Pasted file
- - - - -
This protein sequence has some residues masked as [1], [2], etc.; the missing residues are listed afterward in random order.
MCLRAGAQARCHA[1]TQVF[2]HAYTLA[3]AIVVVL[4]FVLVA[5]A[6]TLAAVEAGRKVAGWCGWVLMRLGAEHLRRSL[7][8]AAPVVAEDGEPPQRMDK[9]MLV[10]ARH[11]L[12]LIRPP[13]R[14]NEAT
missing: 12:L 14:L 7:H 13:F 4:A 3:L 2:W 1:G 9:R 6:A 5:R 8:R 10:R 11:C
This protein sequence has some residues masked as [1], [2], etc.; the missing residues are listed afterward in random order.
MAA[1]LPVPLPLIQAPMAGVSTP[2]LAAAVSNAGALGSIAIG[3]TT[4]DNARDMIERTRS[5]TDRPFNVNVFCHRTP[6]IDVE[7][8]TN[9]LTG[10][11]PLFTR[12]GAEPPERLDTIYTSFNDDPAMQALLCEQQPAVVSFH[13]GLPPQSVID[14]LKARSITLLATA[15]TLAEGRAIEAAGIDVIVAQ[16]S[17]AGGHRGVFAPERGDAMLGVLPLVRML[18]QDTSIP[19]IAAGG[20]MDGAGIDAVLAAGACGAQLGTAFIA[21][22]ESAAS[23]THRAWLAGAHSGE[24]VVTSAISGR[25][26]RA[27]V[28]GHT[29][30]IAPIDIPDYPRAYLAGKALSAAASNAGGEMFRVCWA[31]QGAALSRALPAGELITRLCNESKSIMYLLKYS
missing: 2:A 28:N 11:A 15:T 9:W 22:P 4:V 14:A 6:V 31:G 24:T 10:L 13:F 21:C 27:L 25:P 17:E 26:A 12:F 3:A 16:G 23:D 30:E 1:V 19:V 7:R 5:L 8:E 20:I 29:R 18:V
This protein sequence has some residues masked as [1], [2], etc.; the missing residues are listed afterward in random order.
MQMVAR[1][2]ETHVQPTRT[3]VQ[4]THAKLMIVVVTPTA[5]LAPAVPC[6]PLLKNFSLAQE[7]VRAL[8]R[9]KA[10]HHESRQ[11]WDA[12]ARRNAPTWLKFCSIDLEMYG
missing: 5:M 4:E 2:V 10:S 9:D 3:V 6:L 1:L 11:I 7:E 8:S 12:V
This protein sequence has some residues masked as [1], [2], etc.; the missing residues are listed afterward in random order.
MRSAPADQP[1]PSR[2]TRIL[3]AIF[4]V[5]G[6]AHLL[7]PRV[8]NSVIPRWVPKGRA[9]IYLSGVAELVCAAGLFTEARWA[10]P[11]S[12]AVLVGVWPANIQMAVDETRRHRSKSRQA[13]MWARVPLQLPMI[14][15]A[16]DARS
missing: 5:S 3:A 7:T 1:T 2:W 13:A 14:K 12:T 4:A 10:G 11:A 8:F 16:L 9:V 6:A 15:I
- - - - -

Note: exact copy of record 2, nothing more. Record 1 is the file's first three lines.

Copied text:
This protein sequence has some residues masked as [1], [2], etc.; the missing residues are listed afterward in random order.
MAA[1]LPVPLPLIQAPMAGVSTP[2]LAAAVSNAGALGSIAIG[3]TT[4]DNARDMIERTRS[5]TDRPFNVNVFCHRTP[6]IDVE[7][8]TN[9]LTG[10][11]PLFTR[12]GAEPPERLDTIYTSFNDDPAMQALLCEQQPAVVSFH[13]GLPPQSVID[14]LKARSITLLATA[15]TLAEGRAIEAAGIDVIVAQ[16]S[17]AGGHRGVFAPERGDAMLGVLPLVRML[18]QDTSIP[19]IAAGG[20]MDGAGIDAVLAAGACGAQLGTAFIA[21][22]ESAAS[23]THRAWLAGAHSGE[24]VVTSAISGR[25][26]RA[27]V[28]GHT[29][30]IAPIDIPDYPRAYLAGKALSAAASNAGGEMFRVCWA[31]QGAALSRALPAGELITRLCNESKSIMYLLKYS
missing: 2:A 28:N 11:A 15:T 9:W 22:P 4:V 14:A 6:V 31:G 24:T 10:L 13:F 21:C 27:L 25:P 17:E 26:A 12:F 3:A 16:G 23:D 30:E 1:V 19:V 7:R 5:L 8:E 20:I 29:R 18:V